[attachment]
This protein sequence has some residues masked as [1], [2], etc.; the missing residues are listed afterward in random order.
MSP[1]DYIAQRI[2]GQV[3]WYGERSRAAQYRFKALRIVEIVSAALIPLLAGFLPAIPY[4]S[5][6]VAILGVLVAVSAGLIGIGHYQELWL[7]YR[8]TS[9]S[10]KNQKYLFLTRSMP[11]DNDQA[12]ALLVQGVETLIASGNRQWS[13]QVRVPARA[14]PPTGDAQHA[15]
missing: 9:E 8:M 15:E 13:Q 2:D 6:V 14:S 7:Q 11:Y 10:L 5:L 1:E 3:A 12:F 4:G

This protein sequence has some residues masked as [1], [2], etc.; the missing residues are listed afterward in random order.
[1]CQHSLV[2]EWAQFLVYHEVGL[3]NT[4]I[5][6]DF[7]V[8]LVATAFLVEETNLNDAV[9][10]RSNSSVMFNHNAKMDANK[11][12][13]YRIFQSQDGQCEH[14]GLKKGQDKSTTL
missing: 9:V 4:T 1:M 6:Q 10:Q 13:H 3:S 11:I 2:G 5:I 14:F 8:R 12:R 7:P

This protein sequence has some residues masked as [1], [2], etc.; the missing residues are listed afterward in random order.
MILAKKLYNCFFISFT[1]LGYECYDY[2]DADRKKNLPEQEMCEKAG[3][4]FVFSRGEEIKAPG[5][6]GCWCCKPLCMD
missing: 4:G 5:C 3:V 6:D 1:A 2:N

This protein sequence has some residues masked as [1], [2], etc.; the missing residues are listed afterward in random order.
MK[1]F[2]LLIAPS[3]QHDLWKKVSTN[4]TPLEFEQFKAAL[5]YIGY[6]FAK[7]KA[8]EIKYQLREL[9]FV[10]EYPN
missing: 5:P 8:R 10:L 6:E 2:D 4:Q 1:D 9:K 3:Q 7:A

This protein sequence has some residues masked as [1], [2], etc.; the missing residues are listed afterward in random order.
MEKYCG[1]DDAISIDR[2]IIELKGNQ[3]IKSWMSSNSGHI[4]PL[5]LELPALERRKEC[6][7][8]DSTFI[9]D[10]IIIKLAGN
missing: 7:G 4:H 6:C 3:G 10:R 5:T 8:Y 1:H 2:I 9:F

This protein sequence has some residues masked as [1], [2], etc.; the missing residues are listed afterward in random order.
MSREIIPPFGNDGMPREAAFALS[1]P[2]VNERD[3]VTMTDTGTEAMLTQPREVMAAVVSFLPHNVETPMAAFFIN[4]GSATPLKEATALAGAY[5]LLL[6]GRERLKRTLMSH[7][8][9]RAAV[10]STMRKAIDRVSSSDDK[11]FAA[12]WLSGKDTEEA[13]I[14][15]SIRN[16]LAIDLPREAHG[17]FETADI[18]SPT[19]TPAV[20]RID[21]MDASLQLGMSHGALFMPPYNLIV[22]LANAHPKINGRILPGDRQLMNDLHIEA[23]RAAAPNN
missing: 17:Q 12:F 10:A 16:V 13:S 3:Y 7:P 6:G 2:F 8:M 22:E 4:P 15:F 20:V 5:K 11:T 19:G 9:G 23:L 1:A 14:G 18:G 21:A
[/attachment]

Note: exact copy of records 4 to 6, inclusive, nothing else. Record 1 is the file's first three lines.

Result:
This protein sequence has some residues masked as [1], [2], etc.; the missing residues are listed afterward in random order.
MK[1]F[2]LLIAPS[3]QHDLWKKVSTN[4]TPLEFEQFKAAL[5]YIGY[6]FAK[7]KA[8]EIKYQLREL[9]FV[10]EYPN
missing: 5:P 8:R 10:L 6:E 2:D 4:Q 1:D 9:K 3:Q 7:A

This protein sequence has some residues masked as [1], [2], etc.; the missing residues are listed afterward in random order.
MEKYCG[1]DDAISIDR[2]IIELKGNQ[3]IKSWMSSNSGHI[4]PL[5]LELPALERRKEC[6][7][8]DSTFI[9]D[10]IIIKLAGN
missing: 7:G 4:H 6:C 3:G 10:R 5:T 8:Y 1:H 2:I 9:F

This protein sequence has some residues masked as [1], [2], etc.; the missing residues are listed afterward in random order.
MSREIIPPFGNDGMPREAAFALS[1]P[2]VNERD[3]VTMTDTGTEAMLTQPREVMAAVVSFLPHNVETPMAAFFIN[4]GSATPLKEATALAGAY[5]LLL[6]GRERLKRTLMSH[7][8][9]RAAV[10]STMRKAIDRVSSSDDK[11]FAA[12]WLSGKDTEEA[13]I[14][15]SIRN[16]LAIDLPREAHG[17]FETADI[18]SPT[19]TPAV[20]RID[21]MDASLQLGMSHGALFMPPYNLIV[22]LANAHPKINGRILPGDRQLMNDLHIEA[23]RAAAPNN
missing: 17:Q 12:F 10:A 16:V 13:S 3:Y 7:P 6:G 2:F 8:M 22:E 4:P 15:F 20:V 5:K 11:T 19:G 9:G 23:L 1:A 14:G 18:G 21:A